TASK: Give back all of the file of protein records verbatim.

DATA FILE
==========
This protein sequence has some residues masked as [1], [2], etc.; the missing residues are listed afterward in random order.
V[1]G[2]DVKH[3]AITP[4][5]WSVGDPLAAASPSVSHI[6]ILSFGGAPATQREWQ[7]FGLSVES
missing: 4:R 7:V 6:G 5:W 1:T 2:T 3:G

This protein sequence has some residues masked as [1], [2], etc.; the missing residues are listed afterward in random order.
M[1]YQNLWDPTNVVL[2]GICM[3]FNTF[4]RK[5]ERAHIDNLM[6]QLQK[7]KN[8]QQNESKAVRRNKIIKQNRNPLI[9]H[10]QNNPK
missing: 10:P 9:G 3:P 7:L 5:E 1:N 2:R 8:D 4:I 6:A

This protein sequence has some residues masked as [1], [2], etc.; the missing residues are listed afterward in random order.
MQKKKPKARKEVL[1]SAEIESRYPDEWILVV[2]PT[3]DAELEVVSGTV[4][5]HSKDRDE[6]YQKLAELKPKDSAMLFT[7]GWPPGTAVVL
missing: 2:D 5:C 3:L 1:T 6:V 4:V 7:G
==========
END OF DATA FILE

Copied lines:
This protein sequence has some residues masked as [1], [2], etc.; the missing residues are listed afterward in random order.
V[1]G[2]DVKH[3]AITP[4][5]WSVGDPLAAASPSVSHI[6]ILSFGGAPATQREWQ[7]FGLSVES
missing: 4:R 7:V 6:G 5:W 1:T 2:T 3:G

This protein sequence has some residues masked as [1], [2], etc.; the missing residues are listed afterward in random order.
M[1]YQNLWDPTNVVL[2]GICM[3]FNTF[4]RK[5]ERAHIDNLM[6]QLQK[7]KN[8]QQNESKAVRRNKIIKQNRNPLI[9]H[10]QNNPK
missing: 10:P 9:G 3:P 7:L 5:E 1:N 2:R 8:D 4:I 6:A

This protein sequence has some residues masked as [1], [2], etc.; the missing residues are listed afterward in random order.
MQKKKPKARKEVL[1]SAEIESRYPDEWILVV[2]PT[3]DAELEVVSGTV[4][5]HSKDRDE[6]YQKLAELKPKDSAMLFT[7]GWPPGTAVVL
missing: 2:D 5:C 3:L 1:T 6:V 4:V 7:G